Review Summary: Hot Cross stuns again, but this time the instrumentals are slightly stripped down and rugged while the vocals are the haymaker.
Originally Posted by Fortune Teller
Fuck not lest ye be fucked
For most fans of Hot Cross and similar bands these lyrics have a strong, lingering power. Billy Werner, lead vocalist of Hot Cross and Saetia, is typically known for his caustic and intelligent lyrics, and he typically them with conviction and force. These lyrics are on "Fortune Teller," the first track on 2003's Cryonics
, which until now, was Hot Cross' only LP, are pretty bombastic and this attitude does a good job of summing up the album as a whole. Hot Cross pushed the genre of hardcore, and more specifically emo, into a new frontier. This new territory included faster, more original guitar lines, cooler bass resolutions, and faster and more interesting drums, all while writing tight and catchy songs, which made Cryonics
a singular and rare album, and is the main reason it's considered so highly now, almost four years later. During these four years between LPs, Hot Cross only released one EP, Fair Trades and Farewells
, which seemed to push boundaries even further, with even more crazy contrapuntal guitar (see "Prepare / Repair" at 1:37 and "Better a Corspe Than a Nun" at about 0:33), odd time signatures, and shouted lyrics. And while these technical aspects were a great addition, I feel like while the ended started off on a really strong note, really ends up lagging on the final two tracks because of inferior songwriting and repetition.
Fast forward to early 2006 (or was it late 2005) when Hot Cross posted demos of "Existence" and "Rejoinder" on their myspace. These songs were cool yet subtly different thanks to the loss of a guitarist and slightly different take on songwriting. They were soon taken down and Hot Cross recorded them for an album called Risk Revival
. This recording hasn't and probably will never be released. The band scrapped that recording because it didn't turn out the way they wanted it to and didn't really represent how hard they had worked on it. Fast forward to 2007, and here we are. Risk Revival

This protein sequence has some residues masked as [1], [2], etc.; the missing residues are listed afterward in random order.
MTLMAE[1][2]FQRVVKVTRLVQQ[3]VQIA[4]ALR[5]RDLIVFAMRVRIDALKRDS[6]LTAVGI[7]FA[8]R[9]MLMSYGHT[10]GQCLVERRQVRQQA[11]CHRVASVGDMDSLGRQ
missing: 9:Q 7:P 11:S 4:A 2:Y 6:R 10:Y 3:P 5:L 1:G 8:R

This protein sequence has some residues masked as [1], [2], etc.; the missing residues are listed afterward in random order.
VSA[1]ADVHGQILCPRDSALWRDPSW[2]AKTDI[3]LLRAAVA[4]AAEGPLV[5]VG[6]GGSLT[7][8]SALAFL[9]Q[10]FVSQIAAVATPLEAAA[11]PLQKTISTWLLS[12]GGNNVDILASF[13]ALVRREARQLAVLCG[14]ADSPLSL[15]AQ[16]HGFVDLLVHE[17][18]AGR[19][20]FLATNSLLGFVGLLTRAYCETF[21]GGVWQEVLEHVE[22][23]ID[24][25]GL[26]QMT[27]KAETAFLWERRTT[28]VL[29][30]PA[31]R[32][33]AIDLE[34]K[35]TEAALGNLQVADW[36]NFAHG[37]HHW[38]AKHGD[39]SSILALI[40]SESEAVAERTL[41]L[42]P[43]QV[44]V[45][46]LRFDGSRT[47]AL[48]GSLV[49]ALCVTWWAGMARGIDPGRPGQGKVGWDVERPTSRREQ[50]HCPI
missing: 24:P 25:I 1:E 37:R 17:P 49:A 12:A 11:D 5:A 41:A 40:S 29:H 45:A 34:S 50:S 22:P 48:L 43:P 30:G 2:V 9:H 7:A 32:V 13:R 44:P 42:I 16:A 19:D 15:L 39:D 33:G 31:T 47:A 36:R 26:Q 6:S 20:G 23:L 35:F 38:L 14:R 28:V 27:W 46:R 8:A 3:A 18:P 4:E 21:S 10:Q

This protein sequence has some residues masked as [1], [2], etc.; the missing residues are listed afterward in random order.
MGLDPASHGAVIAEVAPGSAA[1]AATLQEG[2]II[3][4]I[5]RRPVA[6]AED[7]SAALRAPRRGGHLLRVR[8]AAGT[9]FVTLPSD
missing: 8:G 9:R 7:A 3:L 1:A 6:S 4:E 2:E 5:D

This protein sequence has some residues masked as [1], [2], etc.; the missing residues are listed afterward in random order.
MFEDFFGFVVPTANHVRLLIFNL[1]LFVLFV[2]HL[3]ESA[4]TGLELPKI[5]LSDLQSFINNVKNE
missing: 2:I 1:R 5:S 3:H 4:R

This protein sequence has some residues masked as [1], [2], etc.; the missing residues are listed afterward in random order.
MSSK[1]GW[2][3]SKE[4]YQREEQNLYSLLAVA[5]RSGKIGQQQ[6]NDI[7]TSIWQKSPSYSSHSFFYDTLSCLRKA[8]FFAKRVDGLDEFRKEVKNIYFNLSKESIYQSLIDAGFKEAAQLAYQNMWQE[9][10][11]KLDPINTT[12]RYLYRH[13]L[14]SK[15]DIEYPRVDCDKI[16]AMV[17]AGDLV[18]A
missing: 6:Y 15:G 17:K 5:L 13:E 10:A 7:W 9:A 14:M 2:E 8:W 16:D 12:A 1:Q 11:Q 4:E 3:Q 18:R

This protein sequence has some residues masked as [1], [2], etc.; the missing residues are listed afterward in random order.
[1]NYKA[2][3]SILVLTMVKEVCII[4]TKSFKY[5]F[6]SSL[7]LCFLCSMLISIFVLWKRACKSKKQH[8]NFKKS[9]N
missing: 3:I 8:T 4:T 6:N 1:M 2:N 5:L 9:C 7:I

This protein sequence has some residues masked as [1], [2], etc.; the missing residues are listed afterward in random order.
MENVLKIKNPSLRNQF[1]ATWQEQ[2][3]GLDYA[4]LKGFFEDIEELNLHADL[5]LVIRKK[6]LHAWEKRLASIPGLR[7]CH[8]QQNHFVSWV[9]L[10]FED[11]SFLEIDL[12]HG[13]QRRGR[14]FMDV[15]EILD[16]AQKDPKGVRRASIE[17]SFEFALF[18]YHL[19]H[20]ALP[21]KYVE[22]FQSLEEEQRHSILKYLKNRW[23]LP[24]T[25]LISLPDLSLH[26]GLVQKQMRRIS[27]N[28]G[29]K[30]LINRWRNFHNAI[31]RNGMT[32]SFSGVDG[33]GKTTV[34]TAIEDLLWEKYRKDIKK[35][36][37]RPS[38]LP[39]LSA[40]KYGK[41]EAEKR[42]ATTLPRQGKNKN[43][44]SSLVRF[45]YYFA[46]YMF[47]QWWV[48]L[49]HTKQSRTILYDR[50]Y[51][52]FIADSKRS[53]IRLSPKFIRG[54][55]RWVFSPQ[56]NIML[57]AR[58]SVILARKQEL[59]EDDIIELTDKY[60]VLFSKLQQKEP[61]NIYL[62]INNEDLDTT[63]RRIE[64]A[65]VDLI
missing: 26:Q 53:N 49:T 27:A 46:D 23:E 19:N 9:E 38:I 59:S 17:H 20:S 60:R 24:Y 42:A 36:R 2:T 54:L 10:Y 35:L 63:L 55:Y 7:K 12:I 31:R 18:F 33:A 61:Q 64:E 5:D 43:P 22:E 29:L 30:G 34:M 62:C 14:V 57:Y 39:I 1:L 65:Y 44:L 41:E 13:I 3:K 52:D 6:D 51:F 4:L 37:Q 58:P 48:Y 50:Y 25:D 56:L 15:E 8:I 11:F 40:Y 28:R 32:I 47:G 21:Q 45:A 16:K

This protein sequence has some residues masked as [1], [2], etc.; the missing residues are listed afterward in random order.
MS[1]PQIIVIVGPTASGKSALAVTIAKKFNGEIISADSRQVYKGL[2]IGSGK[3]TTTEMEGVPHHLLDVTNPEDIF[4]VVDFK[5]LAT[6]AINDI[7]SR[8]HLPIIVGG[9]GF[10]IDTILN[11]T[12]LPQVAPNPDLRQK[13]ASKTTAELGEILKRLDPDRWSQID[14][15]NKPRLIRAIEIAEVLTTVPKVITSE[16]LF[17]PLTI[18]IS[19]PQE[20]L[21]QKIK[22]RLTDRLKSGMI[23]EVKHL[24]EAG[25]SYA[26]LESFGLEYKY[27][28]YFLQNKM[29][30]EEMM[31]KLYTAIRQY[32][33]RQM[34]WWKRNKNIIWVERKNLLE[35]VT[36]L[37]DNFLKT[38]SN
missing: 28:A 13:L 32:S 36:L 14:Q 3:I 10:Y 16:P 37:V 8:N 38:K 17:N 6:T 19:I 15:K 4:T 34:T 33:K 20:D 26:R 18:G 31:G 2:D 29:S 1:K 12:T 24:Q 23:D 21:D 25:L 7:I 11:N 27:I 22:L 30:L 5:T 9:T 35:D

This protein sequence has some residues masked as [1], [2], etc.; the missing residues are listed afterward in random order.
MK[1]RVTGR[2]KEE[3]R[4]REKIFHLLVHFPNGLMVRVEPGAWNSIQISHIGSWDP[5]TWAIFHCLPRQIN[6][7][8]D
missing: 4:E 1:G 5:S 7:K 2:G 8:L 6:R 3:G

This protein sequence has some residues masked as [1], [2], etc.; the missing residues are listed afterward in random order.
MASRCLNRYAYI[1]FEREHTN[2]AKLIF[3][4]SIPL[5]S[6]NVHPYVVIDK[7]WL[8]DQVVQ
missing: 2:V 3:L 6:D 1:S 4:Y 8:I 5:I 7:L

has been rerecorded and now released as of Tuesday the 20th. The obvious question after Fair Trades
is "Is the album continuing the trend of getting more technical?" Tracing a line from A New Set of Lungs
through Fair Trades
would suggest this prpgressive approach, but one fewer band member and the demos suggest otherwise. To kill the suspense, they've gone for the latter scenario. Risk Revival
is much less alienating and technical than Fair Trades
and isn't as spruced up with production as Cryonics
. Hell, the lyrics and vocals aren't as visceral as they were on A New Set of Lungs
. So, how does this album succeed? "Fuc
k not lest ye be fuc
With maybe the exception of "Cardiac Silence" there isn't a bad song on this album. This overall quality of composition stems from the songwriting, and particularly Billy's role in the band. I mentioned in my review of Cryonics
that every Hot Cross song has amazing musical moments (especially in terms of guitar riffs) that will just slay you. One thing lacking on a grand scale from their previous releases is, excepting "Fortune Teller," the vocal moments that were awesome couldn't trump the awesome musical moments. Every single song has at least one vocal moment that will be burned into your memory. Starting off with "Exits and Trails" we receive the wonderful "...that makes my spirit shake." "Turncoat Revolution" has "I've never met a traitor I didn't like / Never criticized a turncoat written off in spite" and "Blood on my shoes." These vocal moments last all the way through the final track "Scrape Wisdom" with "This is what you owe the dead / Again and again." And it's not just the fact that the lyrics are awesome and memorable inherently, but they are also delivered in an amazing way. "...that makes my spirit shake" is delivered with tantamount conviction and a back-of-the-throat shout that seems to achieve what the lyrics claim. "I've never meet a traitor..." is practically spit with its crisp, clipped fashion that whips at the listener. This is a testament to Werner's vocal performance, which has transformed a lot for this album. Other than being more diverse in the first place with less uniform screaming and more singing, shouting, and spoken word stuff, on a holistic level Werner's voice sounds more youthful and desperate. On previous albums, there was a definite sneer that tied in well with the lyrics. Now, there's a very hopeful quality to his vocals, that when combined with the fact that he doesn't cut any corners in terms of intensity, is really uplifting. Overall, the vocals seem more like the vocals of a new straight-forward hardcore band than an older emo band.